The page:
Today we started work in the school. We went to English classes in groups to work with the children.

Most of us decided to approach the lessons in a fun manner by teaching the children games and songs such as 'Hokey Cokey', 'Heads, Shoulders, Knees and Toes', 'Ring a Ring a Roses' and 'If You're Happy and You Know It Clap Your Hands'.

The children really involved themselves and loved the whole idea. We were really surprised at how much enjoyment the children got out of the simplest games. It gave us a huge sense of achievement when we saw the smiles on their faces.

This afternoon, we went shopping in Tangalle. The girls all bought saris and when we got home we were shown how to wear them properly by the Sri Lankan family. They dressed us in different styles, such as the way the royals wear their saris.

Our review session tonight was really productive as we carried out a 'complete the sentence' style of review. Someone mentioned that they liked the way we were getting involved with the Sri Lankan culture and all of the team agreed with this point, since we have been eating the Sri Lankan food, picking up some of the language and trying out the clothes.

Day 6: Wednesday 26 July

For the first part of the day we split into two teams - one taught English and the other went to buy equipment.

The group returned with things for painting and gardening so a lot of people worked on those jobs. The walls of the garden are starting to look really bright and colourful. We received many compliments from the children.

Additionally, we made a large improvement to the garden by beginning to put a pipeline down the middle in order to irrigate the land.

When the school day was over we began the sports coaching. We ran classes in netball, cricket, rugby, athletics and football. Most people said it went really well but Nicholas said the cricket coaching didn't work because the children are so advanced that they wanted to just play games.

Day 8: Friday 28 July

In the morning, after a few hours, everyone started to get really tired so Martin (the group leader) called an emergency break in the classroom. Most people fell asleep and others just relaxed.

From talking to the children we started to learn a lot more about Sri Lankan culture and how different it is to our own. We also learned how scared the children are of the school principal because of fear of punishment.

Day 9: Saturday 29 July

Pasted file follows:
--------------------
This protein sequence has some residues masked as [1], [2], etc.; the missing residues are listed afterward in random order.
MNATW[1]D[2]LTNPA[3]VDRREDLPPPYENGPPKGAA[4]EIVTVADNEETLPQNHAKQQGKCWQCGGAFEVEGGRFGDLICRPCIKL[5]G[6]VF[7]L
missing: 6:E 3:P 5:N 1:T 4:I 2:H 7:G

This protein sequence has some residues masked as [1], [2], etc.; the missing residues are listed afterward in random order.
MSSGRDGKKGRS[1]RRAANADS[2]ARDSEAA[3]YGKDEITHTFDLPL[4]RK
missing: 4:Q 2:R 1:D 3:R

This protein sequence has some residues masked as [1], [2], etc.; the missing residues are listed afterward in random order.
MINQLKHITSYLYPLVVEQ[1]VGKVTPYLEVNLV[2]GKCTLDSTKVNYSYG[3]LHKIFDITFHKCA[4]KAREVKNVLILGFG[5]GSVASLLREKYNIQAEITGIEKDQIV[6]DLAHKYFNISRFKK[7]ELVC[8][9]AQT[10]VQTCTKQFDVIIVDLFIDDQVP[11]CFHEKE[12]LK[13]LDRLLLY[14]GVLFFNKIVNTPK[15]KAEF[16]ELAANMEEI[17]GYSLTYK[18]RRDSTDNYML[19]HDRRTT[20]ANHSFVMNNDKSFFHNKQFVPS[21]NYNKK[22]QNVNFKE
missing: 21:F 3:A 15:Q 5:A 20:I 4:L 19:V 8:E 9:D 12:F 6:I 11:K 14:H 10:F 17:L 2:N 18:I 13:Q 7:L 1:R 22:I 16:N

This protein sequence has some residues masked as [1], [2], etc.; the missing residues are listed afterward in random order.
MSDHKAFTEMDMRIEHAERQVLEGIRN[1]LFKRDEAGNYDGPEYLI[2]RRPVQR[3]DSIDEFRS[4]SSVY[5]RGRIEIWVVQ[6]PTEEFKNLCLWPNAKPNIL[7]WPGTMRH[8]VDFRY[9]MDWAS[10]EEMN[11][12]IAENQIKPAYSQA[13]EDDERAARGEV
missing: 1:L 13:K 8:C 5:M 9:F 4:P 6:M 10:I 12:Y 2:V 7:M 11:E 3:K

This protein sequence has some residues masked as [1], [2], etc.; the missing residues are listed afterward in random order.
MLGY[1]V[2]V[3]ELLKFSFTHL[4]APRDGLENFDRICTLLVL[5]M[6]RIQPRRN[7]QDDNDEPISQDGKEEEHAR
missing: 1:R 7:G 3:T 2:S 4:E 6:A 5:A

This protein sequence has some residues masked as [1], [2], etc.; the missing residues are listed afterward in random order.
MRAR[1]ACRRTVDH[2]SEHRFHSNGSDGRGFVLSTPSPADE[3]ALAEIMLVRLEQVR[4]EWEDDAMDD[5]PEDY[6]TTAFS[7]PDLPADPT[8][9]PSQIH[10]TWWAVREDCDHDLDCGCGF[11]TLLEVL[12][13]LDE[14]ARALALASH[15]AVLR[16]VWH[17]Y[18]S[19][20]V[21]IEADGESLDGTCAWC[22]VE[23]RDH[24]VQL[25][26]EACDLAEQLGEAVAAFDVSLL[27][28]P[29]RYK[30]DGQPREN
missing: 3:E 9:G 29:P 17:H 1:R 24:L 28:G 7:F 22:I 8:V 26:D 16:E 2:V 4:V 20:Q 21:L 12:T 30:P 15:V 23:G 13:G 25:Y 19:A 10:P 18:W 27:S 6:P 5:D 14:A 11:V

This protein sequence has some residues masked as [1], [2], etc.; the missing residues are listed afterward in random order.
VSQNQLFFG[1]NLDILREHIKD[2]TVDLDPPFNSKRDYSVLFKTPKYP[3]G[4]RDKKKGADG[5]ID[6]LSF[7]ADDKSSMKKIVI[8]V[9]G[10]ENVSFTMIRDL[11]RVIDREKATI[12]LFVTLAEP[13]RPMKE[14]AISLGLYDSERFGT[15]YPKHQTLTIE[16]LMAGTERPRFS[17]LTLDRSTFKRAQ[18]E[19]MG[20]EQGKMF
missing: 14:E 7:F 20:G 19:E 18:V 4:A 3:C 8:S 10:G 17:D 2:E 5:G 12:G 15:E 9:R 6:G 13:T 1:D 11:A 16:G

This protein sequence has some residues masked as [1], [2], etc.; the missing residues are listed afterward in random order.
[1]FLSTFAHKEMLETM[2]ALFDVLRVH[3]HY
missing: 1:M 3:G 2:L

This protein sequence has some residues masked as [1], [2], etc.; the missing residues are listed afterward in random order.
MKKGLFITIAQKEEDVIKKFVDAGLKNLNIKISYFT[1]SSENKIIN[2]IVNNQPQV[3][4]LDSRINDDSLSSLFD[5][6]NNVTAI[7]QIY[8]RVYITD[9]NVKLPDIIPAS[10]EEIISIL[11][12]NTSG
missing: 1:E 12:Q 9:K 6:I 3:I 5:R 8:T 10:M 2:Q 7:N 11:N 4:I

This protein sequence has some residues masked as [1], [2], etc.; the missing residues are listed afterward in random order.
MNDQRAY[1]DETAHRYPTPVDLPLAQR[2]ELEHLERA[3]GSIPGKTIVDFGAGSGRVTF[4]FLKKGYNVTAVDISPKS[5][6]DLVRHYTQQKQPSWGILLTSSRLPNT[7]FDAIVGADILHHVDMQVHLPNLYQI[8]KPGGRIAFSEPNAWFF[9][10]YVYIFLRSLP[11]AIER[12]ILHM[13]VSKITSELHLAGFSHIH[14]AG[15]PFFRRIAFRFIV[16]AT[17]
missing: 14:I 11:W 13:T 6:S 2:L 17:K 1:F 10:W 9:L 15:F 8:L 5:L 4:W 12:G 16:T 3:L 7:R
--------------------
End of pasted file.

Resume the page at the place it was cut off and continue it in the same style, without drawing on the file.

Today was our relaxation day so we spent a whole day at the beach. We definitely needed the break because of all the hard work we'd done during the week.

Day 11: Monday 31 July

At the school it was the first day of the English camp. There were 15 groups of students so each of us went to sit with one group.

We started off getting to know the students more and they stood up and described themselves. After that, they had to ask us questions and collect information about us, before presenting it to the rest of the group. It was relaxed and friendly.

Day 12: Tuesday 1 August

Most people were in the garden all morning because our teaching wasn't required until the afternoon. However, Helen, Andrew, Ali and I went to help with a computer class. It wasn't very productive because all the kids were crammed round a single computer and they didn't get a chance to try many things out for themselves.

Day 13: Wednesday 2 August

This morning we went to a temple with two classes from the English camp. We each chose a group of kids to walk around with so they could explain different parts of the temple to us. For example, we learned that Buddha was clearly recognisable because of his long ears and that his tongue could cover his whole face.

Everyone's spirits were a lot higher today because we all seemed to be bonding more with the kids. When we got home some members of the group decided to cook an English meal for everyone. We all ate chicken, chips and beans and it was delicious.

Day 14: Thursday 3 August

Today was our last full day at the school. All of the groups did their presentations. Everyone tried really hard and put on performances such as 'Goldilocks and the Three Bears', 'The Three Little Pigs' and a remix of 'Oh Happy Day'.

The kids seemed to really enjoy themselves and it was quite sad when we had to leave. One of the boys started crying. They all gave us presents such as bookmarks and bracelets.

After school we went to the beach before coming home to pack our bags for tomorrow. When we had our meal, a traditional Sri Lankan band came to play music. Everyone was singing and dancing until late at night.

We all agreed that we would be very sad to leave the family tomorrow.